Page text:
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A federal or state-based Bill of Rights for Australia?

By George Williams - posted Wednesday, 15 November 2000

The case for an Australian Bill of Rights is compelling, although as an Act of parliament and not as a change to our Constitution. Rather than follow the United States, we should look to the models operating in New Zealand and, more recently, the United Kingdom.

The republic debate exposed the underbelly of Australian democracy. It revealed deep, entrenched, problems in our system of government, and the need for significant structural reform. Action must be taken to rebuild the connection between Australians and their government.

Over the longer term, constitutional renewal is necessary. Our Constitution was not written as a people's document. It does not embody our rights or aspirations, nor any spirit of reconciliation with Indigenous peoples. It also fails to explain how the current system works. The text does not mention the Prime Minister, and suggests that all power is vested in the Queen, and her representative the Governor-General. The Constitution also has negative aspects. In particular, the races power was drafted to enable the Federal Parliament to pass laws that discriminate against people on account of their race.


In the shorter term, we should focus on pragmatic options to re-engage the community with the political system. In A Bill of Rights for Australia (UNSW Press, 2000), I argue for the drafting of a Bill of Rights as an Act of parliament at the Federal or State level. There is strong community support for a Bill of Rights, with one survey showing 72% for, 7% against and 21% undecided.

Australians like to think that their rights are well protected. Of course, in the main this is correct. We are fortunate that the rule of law is firmly entrenched in our political culture, and that we have an independent High Court where such issues can be aired. However, without specific protection of basic freedoms under a Bill of Rights, this will only take us so far.

Our freedoms are often solely dependent on the wisdom and good sense of our representatives. This can be too easily taken for granted, as was shown by the long-standing government policy of forcibly removing Indigenous children from their families.

Without legal protection, many of our rights can be taken away. The Stolen Generation is one example among many. Such examples are too easily forgotten, particularly when the victims are outside the mainstream of the Australian community, like Indigenous peoples, or people who are easy to fear or hate, such as communists at the height of the Cold War.

Even today, political agitators are jailed. In 1996, Albert Langer was imprisoned for 10 weeks for distributing leaflets encouraging voters to put the Australian Labor Party and the Coalition equal last. Amnesty described Langer as "the first prisoner of conscience in the country for over 20 years".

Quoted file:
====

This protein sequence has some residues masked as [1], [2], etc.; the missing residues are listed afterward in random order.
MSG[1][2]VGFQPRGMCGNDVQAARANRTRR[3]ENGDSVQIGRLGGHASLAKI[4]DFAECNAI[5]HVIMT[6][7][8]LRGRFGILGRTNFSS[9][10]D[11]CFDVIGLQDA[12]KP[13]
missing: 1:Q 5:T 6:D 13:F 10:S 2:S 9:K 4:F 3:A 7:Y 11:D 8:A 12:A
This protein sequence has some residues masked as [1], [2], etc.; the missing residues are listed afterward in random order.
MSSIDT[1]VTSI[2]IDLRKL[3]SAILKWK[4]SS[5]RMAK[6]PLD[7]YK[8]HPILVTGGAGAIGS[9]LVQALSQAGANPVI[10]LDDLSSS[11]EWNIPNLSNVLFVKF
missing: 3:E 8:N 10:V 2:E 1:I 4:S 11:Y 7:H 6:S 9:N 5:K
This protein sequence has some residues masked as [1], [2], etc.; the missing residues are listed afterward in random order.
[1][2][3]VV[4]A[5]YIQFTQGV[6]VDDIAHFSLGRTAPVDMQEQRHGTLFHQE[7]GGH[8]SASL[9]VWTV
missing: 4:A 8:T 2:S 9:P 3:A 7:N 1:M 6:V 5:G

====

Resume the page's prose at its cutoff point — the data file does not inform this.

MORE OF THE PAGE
The current lack of protection for human rights in Australia, combined with the lack of knowledge of the few rights that we do possess, presents a strong case for reform. Now is the time to address these issues. The republic debate is an important one, but it should not permanently obscure the need for change in other areas. In any event, until more is done to reconnect Australians with government, through, for example, recognition of their basic rights, they may be reluctant to support the shift to a republic.


A Bill of Rights should be built upon the commitment and participation of the Australian people and their elected representatives. This means that, at least initially, a Bill of Rights should be in the form of an Act of Parliament. Ironically, although human rights need to be protected against parliamentary action, it must be the parliaments themselves that take the lead in any move to entrench such rights.

This would engage the community in reform without the need for a referendum. It would produce a document that set out the place of Australians within the political system, without transferring ultimate power from parliaments to the courts. Rather than merely establishing legal rules, the aim would be to foster a culture of liberty, including a tolerance and respect of difference.

The process for creating a Bill of Rights might focus upon a draft prepared and put to a parliamentary committee, which would take submissions from the community and hold hearings around the country. The end result would be a statute recognising and protecting the core rights of the Australian people, while being subject to repeal or amendment (and hence refinement) by parliament.

The Bill should be drafted so that a parliament could override any of the rights as applied by a court, but only where the parliament expressly states an intention to do so. This would raise the override as a political issue, and would require strong public justification. Through the media, this would produce an ongoing dialogue between parliament, the courts and the people.

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About the Author

George Williams is the Anthony Mason Professor of law and Foundation Director of the Gilbert + Tobin Centre of Public Law at the University of New South Wales.

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